Mr Agnew: It works both ways.  Another policy driver has been to extend gas to the west.  With that comes a £30 million-plus subsidy.  So it is not always the case that policy adds cost.

Mr Billington: Agreed.

Mr Agnew: You talked about expensive renewable sources — again, it comes down to this question of policy — and you referred to a lot of the small-scale renewables.  I argue that there is democratisation of energy production there.  That is policy, too, but I see it is as positive.  There is also tidal energy, which is, of course, large-scale generation.  I think that the current proposals are to bring 200 megawatts on to the grid off the north coast.  If you will pardon the pun, that is only a drop in the ocean of what we could generate.  Tidal energy is considerably expensive.  I cannot remember exactly, but I think that it is up around the 4 or 5 ROC level.  Is there not a danger that, if we put all of our eggs in the less-expensive-renewables basket, we risk not only the diversity of supply; we risk not driving the innovation that we need in renewables.  Indeed, once upon a time, the capital costs of wind energy were prohibitive, and, again, policy drivers were required.

Mr Billington: To be brief, the short answer is yes.  My point is that policymakers need to take a view on whether, in the long term, small generating plants will be effective.  You are quite right in saying that, initially, wind energy was expensive.  Technologies advanced, and it became less expensive.  That is reflected in ROCs.

You mentioned tidal energy.  I am not wedded to any form of renewable energy; I am wedded only to the concept that, over the short and medium distance, we have a good, cost-effective mix.  So, if policy believes that tidal energy is expensive now but will come into its own in the way that wind energy did, that is fine — that is an investment.  However, if we are encouraging such things as microgeneration, where there is no possibility for it to become cost effective at any point and it is costing 4 ROCs, policy seems to be spending quite a bit to achieve a certain outcome.  We need to make sure that near market does not require a large subsidy.  Innovation may require a large subsidy initially, but if, as the technology advances, we believe that it is worth supporting, we should do so.  We have always to bear in mind that we are deciding a certain burden on businesses today, and we have to strike a balance.

Mr Agnew: Is that where you would draw the line?  For you, is it not so much the distinction between expensive and cheap but what represents positive investment?

Mr Billington: I would draw the line by ensuring that we do not spend more than we need to in order to encourage the renewables that we want.  We must not spend so much more up front that the businesses paying for it today will not be here tomorrow to benefit from it.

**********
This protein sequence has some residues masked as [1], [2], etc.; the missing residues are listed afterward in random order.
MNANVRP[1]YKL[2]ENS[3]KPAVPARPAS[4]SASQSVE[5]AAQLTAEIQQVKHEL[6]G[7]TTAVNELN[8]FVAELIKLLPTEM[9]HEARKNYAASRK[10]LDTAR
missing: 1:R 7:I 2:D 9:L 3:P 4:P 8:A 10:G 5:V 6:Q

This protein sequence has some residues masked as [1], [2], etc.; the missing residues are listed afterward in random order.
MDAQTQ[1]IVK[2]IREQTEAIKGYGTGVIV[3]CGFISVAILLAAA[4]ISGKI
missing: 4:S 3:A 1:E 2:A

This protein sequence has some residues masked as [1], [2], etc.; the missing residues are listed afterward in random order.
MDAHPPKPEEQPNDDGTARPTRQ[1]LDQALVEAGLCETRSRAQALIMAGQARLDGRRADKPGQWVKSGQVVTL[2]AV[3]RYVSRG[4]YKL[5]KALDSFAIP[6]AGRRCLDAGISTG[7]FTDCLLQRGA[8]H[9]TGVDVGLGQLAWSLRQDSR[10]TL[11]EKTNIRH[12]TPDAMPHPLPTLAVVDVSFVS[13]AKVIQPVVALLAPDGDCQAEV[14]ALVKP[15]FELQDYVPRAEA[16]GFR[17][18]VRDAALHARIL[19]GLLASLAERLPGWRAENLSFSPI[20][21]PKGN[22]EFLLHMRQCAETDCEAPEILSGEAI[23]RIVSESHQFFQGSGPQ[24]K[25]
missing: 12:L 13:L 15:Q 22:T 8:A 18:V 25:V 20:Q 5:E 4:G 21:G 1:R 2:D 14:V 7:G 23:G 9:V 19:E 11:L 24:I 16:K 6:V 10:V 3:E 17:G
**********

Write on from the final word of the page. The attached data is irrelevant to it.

Mr Agnew: A brief question has occurred to me.  We talked about getting gas to the west, and you stressed the importance of that.  We discussed the importance of the Moyle interconnector.  Is there any reason why we could not, or should not, put public subsidy into that infrastructure?  Obviously, any investment in infrastructure tends to be passed on to the consumers.  With getting gas to the west, we have reduced the cost with a subsidy.  Is there any reason why we should not do something similar with the Moyle or North/South interconnectors?

Mr Smyth: When the Moyle interconnector was created, and I stand to be corrected, European structural funds were available for it.  That may have added something.  I cannot answer the question about where it stands at present.  There have been problems with it — quite expensive problems involved in creating them.  So I do not know what may or may not be available on the back of that.  I would be surprised if any European funding could be used.

Mr Billington: I think that the principle is that we need to go back to where it was:  500 megawatts.  I have not thought about the mechanism, and, therefore, to be honest with you, I cannot express a view on it.

Mr Walsh: May I answer your question in another way?  Declan very articulately described how there is an all-Ireland market and the chance to move to a larger market.  If we leave ourselves restricted from being able to trade in the market, we are in exactly the same circumstance as any other economy that wants to become introverted.  The attitude is, "We will just look after ourselves, and we can neither buy nor sell, whether it be food, goods, services or electricity."  Every time you create a barrier around your market, you limit your ability.  On the days when we have lots of wind, we cannot sell it; on the days when we need what they have, we cannot get it.  So our costs can go only one way.

Mr Agnew: For clarity, let me say that I absolutely support greater interconnection.  How we achieve that definitely needs consideration.

Mr Billington: I think that the answer is that, if there appears to be a barrier to a quick resolution, and that barrier is money, subsidy should be considered.  However, if the barrier is not money, we should just get this sorted as quickly as possible.

Mr Anderson: I will be brief.  I thank the gentlemen for their presentation. 

I want to go back to the domestic market and the charging of businesspeople. Declan, you said that you simply wanted to have a debate on that.  I would like to get a feel for that.

Mr Billington: Actually, I want the facts.  The facts have to be debated because it may be that there is not a great deal of value to be achieved.  We have two scenarios: fewer businesses buy our energy because they are not here or create their own, and that is a disaster for everyone; or more businesses come here and buy energy, in which case the cost drops for everyone.  We need to understand whether we have struck the right balance, as required by Europe, and, if not, what the consequences are.  Then you can have the debate.